2004 – Settlement Agreement reached, signed by stakeholders, not signed by SWRCB

2005 – FERC completes NEPA evaluation – recommends re-licensing

2005 – SWRCB begins EIR scoping

2006 – SWRCB scoping report issued

2006 – 2007 – SWRCB completes special studies reports

2007 – SWRCB releases EIR Level 1 & 2 reports with potential alternatives

2009 – SWRCB releases EIR Level 3 report narrowing proposed alternatives

Nov 2014 – SWRCB releases Draft Environmental Impact Report with recommended actions

Nov 26, 2014 – Comment period begins will all comments due 26 Mar 15



Our town hall meeting on 27 August 14 was well attended. Forest Service Travel Management (TMP) Subpart C, “Over the Snow Vehicles” (OSV) was the topic of the evening. This Subpart deals with access by OSV to National Forest lands.

Concerned citizens were given an opportunity meet with representatives from both the Lassen and Plumas National Forests. Lassen NF will be the first of five national forests to start the process of evaluating routes and access via OSV. They expect to start their public meetings sometime in October. This is the time, to get the word out to everyone interested in travel management on public lands. We need to engage now, to be certain our concerns and opinions are considered early in their planning process. You have influence; but, only if you engage with large numbers and many voices. If your voice is not heard early in the planning stages, it will be too late down the road; most likely you will be displeased with the result.

Many thanks to our two forest supervisors, David Hays, Lassen National Forest Supervisor, Earl Ford, Plumas National Forest Supervisor and to Kathleen Nelson, District Ranger, Almanor Ranger District, Michael Donald, District Ranger, Mt. Hough Ranger District and their staff for attending and participating.




CHRIS O’BRIEN, 257-2151




DAVID WOOD,   283-2050

All of the above contact phone numbers are within the 530 area code.

You do not have to wait for future meetings! You can and should contact the folks listed above with your concerns and comments, by phone and email.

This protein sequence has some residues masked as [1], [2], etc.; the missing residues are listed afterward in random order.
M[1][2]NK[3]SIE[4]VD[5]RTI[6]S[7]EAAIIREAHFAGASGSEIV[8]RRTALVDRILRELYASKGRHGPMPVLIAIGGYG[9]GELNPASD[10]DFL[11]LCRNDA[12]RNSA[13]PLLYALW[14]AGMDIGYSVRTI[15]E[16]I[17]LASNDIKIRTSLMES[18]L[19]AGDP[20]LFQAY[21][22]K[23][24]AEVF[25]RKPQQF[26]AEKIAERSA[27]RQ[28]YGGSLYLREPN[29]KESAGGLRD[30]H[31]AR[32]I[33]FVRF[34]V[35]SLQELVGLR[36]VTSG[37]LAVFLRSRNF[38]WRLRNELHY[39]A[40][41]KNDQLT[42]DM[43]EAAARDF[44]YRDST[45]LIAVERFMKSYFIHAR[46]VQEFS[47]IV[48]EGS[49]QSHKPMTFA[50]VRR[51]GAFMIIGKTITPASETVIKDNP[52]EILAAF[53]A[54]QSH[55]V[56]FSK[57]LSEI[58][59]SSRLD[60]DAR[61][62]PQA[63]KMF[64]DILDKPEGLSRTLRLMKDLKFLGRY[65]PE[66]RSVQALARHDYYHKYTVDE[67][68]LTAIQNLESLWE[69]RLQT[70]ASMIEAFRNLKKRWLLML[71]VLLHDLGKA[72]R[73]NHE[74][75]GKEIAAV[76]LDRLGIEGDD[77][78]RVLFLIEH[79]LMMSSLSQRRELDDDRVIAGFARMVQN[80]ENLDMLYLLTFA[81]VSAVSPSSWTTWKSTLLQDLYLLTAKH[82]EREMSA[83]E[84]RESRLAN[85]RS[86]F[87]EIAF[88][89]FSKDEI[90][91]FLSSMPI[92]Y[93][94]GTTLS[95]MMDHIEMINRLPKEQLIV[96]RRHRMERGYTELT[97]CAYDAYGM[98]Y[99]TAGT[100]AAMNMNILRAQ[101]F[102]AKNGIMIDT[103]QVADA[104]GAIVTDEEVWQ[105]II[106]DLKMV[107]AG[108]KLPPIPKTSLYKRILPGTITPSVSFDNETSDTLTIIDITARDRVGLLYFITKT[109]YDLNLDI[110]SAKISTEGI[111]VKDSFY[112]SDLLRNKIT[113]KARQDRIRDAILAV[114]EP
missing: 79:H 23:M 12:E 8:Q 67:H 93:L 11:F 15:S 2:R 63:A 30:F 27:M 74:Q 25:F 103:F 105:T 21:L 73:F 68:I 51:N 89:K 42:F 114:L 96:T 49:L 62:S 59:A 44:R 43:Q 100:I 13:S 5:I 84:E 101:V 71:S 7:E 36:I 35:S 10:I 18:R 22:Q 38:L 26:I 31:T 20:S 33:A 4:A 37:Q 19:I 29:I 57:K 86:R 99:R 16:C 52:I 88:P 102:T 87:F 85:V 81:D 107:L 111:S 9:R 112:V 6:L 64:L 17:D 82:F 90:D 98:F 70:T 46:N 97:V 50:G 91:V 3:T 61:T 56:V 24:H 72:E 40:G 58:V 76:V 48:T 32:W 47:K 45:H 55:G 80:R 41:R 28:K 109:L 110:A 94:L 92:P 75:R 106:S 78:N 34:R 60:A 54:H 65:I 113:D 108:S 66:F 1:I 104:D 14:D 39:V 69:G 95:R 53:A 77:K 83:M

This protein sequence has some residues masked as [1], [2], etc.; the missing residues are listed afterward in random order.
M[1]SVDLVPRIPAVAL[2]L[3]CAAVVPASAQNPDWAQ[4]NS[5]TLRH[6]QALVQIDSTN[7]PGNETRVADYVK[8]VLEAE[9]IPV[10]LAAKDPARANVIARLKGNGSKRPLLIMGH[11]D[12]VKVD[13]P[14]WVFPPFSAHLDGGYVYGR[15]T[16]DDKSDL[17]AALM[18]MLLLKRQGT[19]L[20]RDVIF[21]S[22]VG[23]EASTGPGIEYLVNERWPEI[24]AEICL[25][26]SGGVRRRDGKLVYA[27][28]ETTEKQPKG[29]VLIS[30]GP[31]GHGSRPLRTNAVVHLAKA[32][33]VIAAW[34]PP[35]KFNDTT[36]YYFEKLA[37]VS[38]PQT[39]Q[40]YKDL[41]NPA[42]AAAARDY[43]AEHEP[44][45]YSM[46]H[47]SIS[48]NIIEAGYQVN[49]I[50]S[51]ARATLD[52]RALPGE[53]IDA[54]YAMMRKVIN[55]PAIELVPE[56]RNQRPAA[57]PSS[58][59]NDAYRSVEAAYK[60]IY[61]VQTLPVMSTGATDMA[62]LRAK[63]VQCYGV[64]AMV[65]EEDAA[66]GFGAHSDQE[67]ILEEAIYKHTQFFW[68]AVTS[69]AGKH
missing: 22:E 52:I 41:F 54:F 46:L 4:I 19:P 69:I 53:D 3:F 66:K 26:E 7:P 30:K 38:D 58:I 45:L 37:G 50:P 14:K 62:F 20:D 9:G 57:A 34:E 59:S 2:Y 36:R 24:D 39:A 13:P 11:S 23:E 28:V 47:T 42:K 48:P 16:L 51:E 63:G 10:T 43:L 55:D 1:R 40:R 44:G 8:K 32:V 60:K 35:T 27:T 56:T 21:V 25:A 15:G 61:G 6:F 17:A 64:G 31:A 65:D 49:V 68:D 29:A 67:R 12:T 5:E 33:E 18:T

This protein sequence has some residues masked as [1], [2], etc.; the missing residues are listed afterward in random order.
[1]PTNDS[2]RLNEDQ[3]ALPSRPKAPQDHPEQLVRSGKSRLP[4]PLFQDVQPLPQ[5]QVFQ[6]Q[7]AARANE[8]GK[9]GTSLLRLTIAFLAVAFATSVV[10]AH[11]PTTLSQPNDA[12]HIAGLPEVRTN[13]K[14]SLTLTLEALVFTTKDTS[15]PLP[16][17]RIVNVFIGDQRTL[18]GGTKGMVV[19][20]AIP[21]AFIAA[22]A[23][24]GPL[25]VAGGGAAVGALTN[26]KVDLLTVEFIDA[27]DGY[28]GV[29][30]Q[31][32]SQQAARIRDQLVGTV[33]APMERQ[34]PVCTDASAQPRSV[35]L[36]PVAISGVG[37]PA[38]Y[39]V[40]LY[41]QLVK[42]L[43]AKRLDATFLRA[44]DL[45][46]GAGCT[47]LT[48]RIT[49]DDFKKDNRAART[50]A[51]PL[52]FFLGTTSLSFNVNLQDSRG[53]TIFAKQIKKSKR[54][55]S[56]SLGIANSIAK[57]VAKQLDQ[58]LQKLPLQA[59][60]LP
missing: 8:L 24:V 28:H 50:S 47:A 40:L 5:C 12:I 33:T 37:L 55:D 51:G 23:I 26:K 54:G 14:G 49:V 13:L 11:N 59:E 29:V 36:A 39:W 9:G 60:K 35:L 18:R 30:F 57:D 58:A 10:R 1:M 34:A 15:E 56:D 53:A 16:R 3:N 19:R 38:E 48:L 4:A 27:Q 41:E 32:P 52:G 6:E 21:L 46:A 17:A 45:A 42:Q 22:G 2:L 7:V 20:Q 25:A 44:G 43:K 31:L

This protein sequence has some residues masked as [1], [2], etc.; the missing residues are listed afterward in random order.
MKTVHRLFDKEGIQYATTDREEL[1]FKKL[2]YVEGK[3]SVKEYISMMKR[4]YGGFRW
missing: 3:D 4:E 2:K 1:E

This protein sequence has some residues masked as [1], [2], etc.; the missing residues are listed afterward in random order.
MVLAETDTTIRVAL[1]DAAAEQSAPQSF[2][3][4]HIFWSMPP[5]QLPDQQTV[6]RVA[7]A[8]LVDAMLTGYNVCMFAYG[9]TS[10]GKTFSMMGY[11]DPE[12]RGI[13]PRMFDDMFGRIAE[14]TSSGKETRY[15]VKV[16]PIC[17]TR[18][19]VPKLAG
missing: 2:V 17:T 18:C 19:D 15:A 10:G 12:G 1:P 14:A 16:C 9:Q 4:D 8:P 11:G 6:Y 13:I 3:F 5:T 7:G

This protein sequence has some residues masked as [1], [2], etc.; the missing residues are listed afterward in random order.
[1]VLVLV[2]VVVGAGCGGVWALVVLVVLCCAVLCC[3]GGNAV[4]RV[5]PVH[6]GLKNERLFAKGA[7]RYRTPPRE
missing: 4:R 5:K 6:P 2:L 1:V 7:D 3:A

We already have a graphic example of the route we don’t want to go in TMP Subpart B – Off Highway Vehicle (OHV) use of National Forest roads; nor does the Forest Service. The outcome of that process has resulted in law suits, including Plumas County. When that route is followed, even if you win, you lose.

At the town hall meeting, a lot of emphasis was placed on the National Environmental Policy Act (NEPA). The reason the Forest Service has to redo their Subpart C plans is due to the fact they were sued over the perceived inadequacy of their prior NEPA work, albeit updated. NEPA is a very detailed process of public engagement/input and scientific evaluation of any proposed Federal project. I plan to write more about NEPA in a future blog. However, by viewing the YouTube video series of the Town Hall Meeting, you will have a very good understanding of NEPA through the presentations made by the Forest Service staff.

I have created a YouTube channel under Almanor Post. You will find the links, along with other information related to the issues on this website: Travel Management Plan Subpart C (OSV) . You can watch the entire meeting on TMR Subpart C, at your leisure. If you were unable to attend, or were there and want to review the discussions, please take this opportunity to view the video series. It is very informative!

Again, I would like to thank everyone who participated or attended. I will be posting additional information as it becomes available.


With the advent of texting, tweeting, facebooking and other social media, are Town Hall Meetings a thing of the past? I hope not! SinceTown Hall the very beginning of our country, the town hall meeting has provided a forum for citizens and their elected representatives to get to know each other, exchange ideas and share information.

I am planning to start holding Town Hall Meetings and it is my hope that you will find them of value and worth attending.

My first meeting will be on Wednesday, August 27 at 6:00 pm in the Almanor Recreation Center on Meadowbrook Loop, Chester.

The subject of this meeting is the National Forest Travel Management Plan (TMP) Subpart C. This Subpart deals with “over the snow vehicles” ( OSV – snowmobiles) and their use of National Forest trails. Both the Lassen and Plumas National Forests are in the very early stages of addressing Subpart C. Now is the time for us to become informed and engaged in their planning process. It is critically important that we are involved from the first stages of planning so that our concerns are included as they move through their processes.

Representatives from both the Lassen and Plumas National Forests are planning to participate in the meeting and will be available to answer questions and hear your concerns. There will be at least one of the two Forest Supervisors in attendance as well.

Please plan to join us!

For more information: Travel Management Plan – Subpart C


For a number of years the Water Quality Subcommittee of the Lake Almanor Watershed Group (LAWG), formerly known as the Almanor Basin Watershed Advisory Committee (ABWAC), has contracted for water quality testing at Lake Almanor. These efforts have been funded by contributions from our local homeowner associations and concerned residents. Recently we were successful in recruiting Scott McReynolds of the Department of Water Resources (DWR) to conduct this testing at no cost to our local community. The program has been significantly expanded, including a monitoring broad array of elements.